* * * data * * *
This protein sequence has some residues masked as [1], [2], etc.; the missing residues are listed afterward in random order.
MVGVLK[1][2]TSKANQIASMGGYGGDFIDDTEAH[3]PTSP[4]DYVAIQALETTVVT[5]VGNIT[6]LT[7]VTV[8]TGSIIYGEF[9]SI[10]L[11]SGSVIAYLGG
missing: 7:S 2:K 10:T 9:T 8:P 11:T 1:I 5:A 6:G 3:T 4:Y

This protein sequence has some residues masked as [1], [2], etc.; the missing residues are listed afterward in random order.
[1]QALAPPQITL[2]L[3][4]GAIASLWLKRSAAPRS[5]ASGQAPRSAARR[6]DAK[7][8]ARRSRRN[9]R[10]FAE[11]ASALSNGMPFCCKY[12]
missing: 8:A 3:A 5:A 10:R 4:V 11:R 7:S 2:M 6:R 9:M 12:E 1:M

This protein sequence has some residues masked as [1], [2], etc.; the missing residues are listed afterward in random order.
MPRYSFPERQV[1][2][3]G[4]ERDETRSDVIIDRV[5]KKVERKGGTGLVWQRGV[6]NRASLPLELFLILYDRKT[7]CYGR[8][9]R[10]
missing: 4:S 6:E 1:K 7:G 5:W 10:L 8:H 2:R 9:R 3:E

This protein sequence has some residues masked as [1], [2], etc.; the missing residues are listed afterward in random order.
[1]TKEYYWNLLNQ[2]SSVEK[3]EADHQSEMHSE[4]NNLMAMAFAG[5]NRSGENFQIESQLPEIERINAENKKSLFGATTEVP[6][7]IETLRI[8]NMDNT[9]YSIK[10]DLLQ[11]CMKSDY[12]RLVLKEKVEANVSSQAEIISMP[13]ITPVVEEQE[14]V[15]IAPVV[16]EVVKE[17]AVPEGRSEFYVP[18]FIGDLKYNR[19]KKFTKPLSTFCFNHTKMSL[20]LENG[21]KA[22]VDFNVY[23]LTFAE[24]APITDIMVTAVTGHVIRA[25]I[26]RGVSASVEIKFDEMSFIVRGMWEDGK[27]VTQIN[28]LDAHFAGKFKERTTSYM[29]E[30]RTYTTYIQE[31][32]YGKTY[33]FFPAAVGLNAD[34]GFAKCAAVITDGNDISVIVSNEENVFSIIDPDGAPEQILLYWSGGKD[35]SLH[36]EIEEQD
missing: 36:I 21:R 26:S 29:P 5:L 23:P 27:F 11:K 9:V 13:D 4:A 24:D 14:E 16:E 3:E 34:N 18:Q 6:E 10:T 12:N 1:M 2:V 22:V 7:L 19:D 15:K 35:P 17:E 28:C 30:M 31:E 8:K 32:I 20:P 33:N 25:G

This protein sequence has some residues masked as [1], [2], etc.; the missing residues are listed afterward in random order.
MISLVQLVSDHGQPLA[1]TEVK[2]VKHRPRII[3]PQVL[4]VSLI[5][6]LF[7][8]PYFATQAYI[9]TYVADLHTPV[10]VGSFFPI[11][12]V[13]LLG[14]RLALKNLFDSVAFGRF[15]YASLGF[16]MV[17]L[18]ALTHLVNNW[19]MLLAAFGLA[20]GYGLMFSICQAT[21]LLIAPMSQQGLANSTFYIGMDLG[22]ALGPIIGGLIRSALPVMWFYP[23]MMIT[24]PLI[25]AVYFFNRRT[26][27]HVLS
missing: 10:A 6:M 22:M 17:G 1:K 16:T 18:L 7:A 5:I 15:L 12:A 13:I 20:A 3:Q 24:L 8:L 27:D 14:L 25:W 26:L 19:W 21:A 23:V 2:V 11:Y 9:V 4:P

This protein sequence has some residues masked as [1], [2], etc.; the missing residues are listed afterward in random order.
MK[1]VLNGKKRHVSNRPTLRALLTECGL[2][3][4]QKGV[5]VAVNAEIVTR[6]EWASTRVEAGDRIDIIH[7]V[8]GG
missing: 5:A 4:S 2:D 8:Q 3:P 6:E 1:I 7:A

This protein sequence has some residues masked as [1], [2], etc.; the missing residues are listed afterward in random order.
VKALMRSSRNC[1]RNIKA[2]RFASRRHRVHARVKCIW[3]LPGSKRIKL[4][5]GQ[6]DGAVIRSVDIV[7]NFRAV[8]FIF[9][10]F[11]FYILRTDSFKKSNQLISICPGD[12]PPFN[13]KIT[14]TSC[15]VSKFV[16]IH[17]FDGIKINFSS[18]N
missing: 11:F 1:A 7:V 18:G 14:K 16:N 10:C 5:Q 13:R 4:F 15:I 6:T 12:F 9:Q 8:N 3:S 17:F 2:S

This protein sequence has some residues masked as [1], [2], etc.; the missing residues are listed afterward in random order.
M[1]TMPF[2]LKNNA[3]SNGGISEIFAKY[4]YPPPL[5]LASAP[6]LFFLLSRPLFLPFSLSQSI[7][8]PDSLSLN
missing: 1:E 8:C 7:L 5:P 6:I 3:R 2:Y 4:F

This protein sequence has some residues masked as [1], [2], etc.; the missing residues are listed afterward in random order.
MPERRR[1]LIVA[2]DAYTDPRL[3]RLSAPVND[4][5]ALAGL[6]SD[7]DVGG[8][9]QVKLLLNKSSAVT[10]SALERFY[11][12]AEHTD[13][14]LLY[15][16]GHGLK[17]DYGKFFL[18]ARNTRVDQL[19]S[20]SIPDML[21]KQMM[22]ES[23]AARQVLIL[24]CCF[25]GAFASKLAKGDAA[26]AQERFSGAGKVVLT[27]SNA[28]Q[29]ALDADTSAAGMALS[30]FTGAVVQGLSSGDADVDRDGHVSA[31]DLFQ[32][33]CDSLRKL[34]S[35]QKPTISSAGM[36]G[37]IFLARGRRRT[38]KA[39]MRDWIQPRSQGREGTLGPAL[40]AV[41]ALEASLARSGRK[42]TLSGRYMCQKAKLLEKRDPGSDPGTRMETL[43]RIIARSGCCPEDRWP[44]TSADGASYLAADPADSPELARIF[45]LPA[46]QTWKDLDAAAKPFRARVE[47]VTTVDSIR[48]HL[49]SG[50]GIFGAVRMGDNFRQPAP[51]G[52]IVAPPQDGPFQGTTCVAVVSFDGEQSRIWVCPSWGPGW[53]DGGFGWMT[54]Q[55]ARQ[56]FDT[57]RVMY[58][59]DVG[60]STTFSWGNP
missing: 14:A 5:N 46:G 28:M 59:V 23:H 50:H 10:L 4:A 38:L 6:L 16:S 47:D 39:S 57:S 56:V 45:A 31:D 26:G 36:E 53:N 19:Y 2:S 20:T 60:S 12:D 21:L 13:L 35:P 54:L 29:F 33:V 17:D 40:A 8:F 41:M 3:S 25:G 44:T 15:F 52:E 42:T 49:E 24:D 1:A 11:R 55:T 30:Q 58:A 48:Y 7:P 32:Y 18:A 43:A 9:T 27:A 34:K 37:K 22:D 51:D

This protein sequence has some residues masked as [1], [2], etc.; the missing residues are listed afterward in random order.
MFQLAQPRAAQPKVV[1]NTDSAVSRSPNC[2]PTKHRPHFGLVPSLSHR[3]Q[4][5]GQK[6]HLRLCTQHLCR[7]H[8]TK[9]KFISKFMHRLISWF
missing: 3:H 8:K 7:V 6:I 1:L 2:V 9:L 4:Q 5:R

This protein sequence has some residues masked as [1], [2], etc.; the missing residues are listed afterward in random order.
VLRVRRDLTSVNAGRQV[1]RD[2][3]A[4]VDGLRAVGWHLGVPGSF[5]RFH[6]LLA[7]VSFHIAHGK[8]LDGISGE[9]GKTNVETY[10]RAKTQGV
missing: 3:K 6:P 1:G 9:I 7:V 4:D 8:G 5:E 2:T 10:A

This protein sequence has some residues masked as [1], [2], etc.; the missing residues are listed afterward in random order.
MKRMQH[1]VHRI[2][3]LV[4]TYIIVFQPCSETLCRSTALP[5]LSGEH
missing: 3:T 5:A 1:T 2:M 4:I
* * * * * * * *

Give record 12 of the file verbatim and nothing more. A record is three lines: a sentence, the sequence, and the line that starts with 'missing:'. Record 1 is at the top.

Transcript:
This protein sequence has some residues masked as [1], [2], etc.; the missing residues are listed afterward in random order.
MKRMQH[1]VHRI[2][3]LV[4]TYIIVFQPCSETLCRSTALP[5]LSGEH
missing: 3:T 5:A 1:T 2:M 4:I